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Malibu Eco gets good fuel economy and is cheaper than other midsized hybrids

With lawmakers in Washington setting their eyes on more stringent CAFE standards, Chevrolet is rolling its new 2013 Malibu Eco. The car promises fuel economy very much like that of other hybrids in its class without the extra cost associated with hybrid vehicles.
 
The new Malibu Eco will carry an MSRP of $25,995 when it lands in dealerships in Q1 2012 as a 2013 model -- the MSRP includes the destination charge.
 
 
Chevy calls the Malibu Eco the most fuel-efficient Malibu ever and it is the first Chevy to get the GM eAssist battery electric/gas powertrain. This powertrain uses a 182hp gasoline engine, lithium-ion battery and an electric motor/generator unit. The car also features regenerative braking, electric assist, and uses start-stop functionality to improve fuel economy.
 
To help improve the efficiency the Malibu Eco uses underbody aerodynamic enhancements and shutters in the lower grill that close at higher speeds. The car also shed weight to improve efficient with an aluminum hood, aluminum rear bumper beam, and low mass carpeting and other light components. This helps the Eco come in at 130 pounds lighter than the normal Malibu. 
 
 
The tech inside the car allows it to get fuel ratings estimated by GM to be 26mpg in city driving and 38 mpg on the highway. 
 
That efficiency level allows the Malibu Eco to offer similar highway efficiency compared to other hybrid and diesel cars. The 2012 Ford Fusion Hybrid for instance gets 36 mpg (hwy) and sells for $29,395. The 2012 Camry Hybrid gets 39 mpg (hwy) with a MSRP of $26,660, and the Hyundai Sonata Hybrid sells for $26,545 and gets 40 mpg (hwy).

However, the Malibu Eco gets trounced by the competition when it comes to city fuel economy. While the Malibu manages "only" 26mpg in the city, the Fusion Hybrid, Camry Hybrid, and Sonata Hybrid offer city ratings of 41mpg, 43mpg, and 35mpg respectively.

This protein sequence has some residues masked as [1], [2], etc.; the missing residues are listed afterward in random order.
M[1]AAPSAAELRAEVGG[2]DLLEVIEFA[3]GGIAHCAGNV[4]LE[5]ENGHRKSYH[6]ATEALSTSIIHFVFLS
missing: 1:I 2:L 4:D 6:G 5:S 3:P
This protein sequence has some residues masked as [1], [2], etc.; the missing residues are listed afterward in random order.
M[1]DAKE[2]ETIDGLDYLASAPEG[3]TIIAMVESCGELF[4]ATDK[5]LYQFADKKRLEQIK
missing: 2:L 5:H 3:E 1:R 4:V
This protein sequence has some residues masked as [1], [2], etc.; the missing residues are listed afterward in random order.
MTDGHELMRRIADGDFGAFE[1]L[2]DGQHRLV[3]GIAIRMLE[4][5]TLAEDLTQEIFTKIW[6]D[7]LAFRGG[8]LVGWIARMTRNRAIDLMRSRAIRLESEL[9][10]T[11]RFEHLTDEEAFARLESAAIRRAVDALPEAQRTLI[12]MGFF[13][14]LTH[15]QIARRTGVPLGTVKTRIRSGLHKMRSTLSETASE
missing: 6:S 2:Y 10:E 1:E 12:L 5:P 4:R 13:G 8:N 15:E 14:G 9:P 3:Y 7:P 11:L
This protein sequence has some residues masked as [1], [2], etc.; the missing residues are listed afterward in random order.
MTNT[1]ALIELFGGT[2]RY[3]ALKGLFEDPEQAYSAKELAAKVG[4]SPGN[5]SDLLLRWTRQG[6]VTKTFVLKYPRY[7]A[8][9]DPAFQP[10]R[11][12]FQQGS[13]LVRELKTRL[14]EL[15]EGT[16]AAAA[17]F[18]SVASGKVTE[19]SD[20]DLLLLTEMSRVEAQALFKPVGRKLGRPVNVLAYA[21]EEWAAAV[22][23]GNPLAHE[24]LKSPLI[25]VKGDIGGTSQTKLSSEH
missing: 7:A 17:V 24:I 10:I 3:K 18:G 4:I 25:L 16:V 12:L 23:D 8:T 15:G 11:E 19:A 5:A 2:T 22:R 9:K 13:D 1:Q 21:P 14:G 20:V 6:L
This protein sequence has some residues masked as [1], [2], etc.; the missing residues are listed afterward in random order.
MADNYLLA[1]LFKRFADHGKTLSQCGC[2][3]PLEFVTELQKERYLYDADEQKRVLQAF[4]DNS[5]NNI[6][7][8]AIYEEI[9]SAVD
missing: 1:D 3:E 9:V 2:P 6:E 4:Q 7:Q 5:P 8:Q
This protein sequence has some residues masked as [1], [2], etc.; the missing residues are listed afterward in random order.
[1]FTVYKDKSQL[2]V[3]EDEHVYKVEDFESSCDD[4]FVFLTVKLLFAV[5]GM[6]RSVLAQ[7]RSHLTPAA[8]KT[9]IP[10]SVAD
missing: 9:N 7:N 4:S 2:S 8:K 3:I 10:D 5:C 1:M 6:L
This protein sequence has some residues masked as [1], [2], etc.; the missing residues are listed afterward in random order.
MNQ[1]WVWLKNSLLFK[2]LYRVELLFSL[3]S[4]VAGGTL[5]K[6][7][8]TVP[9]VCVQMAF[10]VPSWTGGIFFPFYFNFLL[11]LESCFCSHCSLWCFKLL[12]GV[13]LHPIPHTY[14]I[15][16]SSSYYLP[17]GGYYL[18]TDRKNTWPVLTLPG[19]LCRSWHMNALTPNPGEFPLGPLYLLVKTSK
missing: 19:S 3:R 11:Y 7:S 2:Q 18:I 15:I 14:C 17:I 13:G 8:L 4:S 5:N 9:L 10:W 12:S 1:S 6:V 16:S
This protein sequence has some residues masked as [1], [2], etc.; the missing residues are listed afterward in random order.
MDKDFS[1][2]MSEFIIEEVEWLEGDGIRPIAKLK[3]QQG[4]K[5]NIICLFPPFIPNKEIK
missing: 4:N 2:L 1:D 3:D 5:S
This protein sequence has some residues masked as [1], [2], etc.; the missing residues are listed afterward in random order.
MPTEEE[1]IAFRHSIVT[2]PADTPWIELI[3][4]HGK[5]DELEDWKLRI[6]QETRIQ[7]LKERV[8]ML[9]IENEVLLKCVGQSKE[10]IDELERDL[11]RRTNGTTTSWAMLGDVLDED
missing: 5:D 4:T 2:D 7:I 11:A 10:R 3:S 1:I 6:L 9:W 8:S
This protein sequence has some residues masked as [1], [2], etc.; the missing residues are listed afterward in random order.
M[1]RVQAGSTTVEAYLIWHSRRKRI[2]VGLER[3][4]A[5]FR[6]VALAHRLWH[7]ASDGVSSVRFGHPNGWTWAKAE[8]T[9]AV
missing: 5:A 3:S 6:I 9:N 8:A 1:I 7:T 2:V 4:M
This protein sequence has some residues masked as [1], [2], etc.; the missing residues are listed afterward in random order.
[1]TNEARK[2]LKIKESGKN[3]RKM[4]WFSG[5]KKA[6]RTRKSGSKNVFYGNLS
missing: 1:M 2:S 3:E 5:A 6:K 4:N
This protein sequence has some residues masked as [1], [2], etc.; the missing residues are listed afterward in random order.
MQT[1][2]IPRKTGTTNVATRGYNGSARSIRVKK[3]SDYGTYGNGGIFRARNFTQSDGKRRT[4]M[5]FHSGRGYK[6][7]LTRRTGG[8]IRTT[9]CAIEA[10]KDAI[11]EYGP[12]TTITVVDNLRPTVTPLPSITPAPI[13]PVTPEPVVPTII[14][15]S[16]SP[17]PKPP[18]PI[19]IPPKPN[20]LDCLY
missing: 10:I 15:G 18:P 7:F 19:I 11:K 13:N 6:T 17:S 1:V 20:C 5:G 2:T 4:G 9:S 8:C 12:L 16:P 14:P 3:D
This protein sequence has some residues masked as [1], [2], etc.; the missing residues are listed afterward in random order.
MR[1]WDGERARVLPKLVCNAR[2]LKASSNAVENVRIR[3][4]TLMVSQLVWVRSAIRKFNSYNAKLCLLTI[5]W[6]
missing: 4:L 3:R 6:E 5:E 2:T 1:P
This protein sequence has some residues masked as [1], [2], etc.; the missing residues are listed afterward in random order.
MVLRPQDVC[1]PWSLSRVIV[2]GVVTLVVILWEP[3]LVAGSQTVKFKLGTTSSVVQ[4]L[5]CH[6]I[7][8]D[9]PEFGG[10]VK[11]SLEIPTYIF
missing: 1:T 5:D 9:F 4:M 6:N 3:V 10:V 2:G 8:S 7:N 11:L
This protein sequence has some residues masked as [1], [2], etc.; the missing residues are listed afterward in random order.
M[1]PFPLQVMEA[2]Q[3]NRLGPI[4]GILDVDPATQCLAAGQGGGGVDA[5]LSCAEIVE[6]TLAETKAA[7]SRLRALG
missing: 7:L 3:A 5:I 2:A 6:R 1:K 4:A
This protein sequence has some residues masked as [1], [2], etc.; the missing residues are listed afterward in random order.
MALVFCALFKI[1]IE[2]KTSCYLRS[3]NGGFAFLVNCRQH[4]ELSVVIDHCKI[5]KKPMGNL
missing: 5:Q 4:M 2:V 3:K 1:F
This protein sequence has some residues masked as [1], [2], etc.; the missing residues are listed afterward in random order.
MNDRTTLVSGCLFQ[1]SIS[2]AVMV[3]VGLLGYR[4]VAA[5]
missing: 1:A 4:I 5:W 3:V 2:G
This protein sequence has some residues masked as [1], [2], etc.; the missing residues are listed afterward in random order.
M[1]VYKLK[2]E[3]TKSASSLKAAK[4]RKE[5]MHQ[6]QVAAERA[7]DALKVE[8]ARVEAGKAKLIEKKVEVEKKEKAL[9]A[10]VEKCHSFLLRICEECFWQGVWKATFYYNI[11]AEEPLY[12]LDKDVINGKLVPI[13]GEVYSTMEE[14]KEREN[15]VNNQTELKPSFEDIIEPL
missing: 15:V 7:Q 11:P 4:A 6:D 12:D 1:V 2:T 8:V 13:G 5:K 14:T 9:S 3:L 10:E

Source: GM



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RE: Depends what you need, but watch city MPG
By Keeir on 11/22/2011 2:55:15 PM , Rating: 2
Or more accurately.

Automakers will continue to focus on models people want, but raise the prices to try to control market preference. Eventually cars that people want will also be much more profitable than the smaller cars people do not want, such that product choices and RD will be focused on these larger and more profitable automobiles at the expense of the smaller cars. Eventually the smaller offering will be such low quality you essentially have to give them away or lose money, but you have to keep pumping them out to keep selling your high profit items. Of course, a rapid shift in market prefernce could leave your company high and dry...

Oh wait, that already happened once. I give it ~5-10 years till the big American Cars companies are back at the same game.

Wish the Government would not force Automakers to determine customer preference. If we (the voters) feel that our preferences must be determined for us, maybe just have the Government out and out do it rather than created a convoluted scheme so we don't even see how we are paying significant costs and lowering the compeditiness of our domestic companies while giving our politicians a potential corruption point.

End point, niether outcome is really preferable


RE: Depends what you need, but watch city MPG
By twhittet on 11/22/11, Rating: 0
RE: Depends what you need, but watch city MPG
By Dorkyman on 11/23/2011 10:07:04 AM , Rating: 2
You guys are forgetting that there is an election coming up. Regime Change. CAFE will be rolled back or eliminated.


By Ringold on 11/23/2011 12:22:31 PM , Rating: 2
Depends on the outcome. The public elected a freshman Senator with no real-world experience at all to be president before, they may just re-elect him.


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